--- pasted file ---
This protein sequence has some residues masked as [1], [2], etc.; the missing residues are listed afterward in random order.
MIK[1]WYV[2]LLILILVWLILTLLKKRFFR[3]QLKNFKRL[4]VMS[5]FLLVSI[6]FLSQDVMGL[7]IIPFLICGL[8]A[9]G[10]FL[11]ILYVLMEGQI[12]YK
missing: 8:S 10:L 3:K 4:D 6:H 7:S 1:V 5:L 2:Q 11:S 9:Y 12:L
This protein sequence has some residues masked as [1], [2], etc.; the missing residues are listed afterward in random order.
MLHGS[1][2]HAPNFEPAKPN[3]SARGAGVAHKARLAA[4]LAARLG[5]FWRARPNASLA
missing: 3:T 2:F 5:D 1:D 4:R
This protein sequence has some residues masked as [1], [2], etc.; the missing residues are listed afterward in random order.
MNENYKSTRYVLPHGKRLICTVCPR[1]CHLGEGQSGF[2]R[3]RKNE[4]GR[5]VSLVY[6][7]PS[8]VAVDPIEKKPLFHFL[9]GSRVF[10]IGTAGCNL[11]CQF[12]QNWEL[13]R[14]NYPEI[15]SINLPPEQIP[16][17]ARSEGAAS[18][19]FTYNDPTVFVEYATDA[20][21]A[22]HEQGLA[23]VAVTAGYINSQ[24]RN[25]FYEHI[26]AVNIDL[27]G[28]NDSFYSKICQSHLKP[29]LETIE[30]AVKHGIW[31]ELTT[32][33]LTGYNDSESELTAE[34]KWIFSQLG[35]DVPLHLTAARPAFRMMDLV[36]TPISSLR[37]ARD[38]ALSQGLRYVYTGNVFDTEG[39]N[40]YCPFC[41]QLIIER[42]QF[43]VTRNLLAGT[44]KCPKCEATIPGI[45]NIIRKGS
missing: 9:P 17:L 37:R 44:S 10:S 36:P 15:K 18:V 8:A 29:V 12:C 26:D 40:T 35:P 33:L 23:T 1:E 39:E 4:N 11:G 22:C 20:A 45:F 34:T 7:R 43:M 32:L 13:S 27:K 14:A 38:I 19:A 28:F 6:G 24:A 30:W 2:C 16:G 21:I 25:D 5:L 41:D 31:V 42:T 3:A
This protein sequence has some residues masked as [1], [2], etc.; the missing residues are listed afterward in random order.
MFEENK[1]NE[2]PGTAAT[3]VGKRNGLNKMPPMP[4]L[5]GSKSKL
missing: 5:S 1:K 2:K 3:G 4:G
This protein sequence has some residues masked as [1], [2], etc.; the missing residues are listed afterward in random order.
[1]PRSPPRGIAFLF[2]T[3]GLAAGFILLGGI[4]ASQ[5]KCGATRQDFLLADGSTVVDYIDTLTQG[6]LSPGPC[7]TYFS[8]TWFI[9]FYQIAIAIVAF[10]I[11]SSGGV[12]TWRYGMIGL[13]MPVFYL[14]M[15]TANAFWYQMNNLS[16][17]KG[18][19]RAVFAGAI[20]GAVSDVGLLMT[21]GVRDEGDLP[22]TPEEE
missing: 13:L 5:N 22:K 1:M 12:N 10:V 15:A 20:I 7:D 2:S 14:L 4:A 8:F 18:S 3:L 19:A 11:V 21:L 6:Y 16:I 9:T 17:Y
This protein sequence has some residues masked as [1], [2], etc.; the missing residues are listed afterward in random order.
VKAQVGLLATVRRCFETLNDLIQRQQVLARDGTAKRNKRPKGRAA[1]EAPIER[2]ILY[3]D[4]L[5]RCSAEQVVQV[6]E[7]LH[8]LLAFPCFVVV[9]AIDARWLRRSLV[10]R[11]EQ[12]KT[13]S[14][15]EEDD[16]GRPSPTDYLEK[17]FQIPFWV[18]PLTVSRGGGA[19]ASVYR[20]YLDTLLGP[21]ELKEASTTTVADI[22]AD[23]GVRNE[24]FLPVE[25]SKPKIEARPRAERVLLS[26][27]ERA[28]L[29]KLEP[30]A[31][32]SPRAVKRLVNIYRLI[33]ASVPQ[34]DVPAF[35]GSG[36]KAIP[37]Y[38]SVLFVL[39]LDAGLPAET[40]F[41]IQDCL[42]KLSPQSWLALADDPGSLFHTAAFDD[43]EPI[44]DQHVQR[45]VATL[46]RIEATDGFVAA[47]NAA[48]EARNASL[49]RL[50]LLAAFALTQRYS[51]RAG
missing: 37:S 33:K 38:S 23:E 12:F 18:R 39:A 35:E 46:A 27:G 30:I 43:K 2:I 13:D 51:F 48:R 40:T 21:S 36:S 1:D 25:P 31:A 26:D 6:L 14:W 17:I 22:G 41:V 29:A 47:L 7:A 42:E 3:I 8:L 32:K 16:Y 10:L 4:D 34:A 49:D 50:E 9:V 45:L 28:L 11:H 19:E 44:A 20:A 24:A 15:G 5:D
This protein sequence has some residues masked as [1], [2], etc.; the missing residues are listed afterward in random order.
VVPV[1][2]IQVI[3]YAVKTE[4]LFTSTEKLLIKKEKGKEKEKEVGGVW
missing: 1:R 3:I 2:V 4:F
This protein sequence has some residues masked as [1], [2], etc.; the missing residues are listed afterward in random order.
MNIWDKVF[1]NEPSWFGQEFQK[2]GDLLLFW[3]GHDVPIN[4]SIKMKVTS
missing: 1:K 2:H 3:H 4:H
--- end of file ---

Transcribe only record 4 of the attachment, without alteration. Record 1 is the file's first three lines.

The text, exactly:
This protein sequence has some residues masked as [1], [2], etc.; the missing residues are listed afterward in random order.
MFEENK[1]NE[2]PGTAAT[3]VGKRNGLNKMPPMP[4]L[5]GSKSKL
missing: 5:S 1:K 2:K 3:G 4:G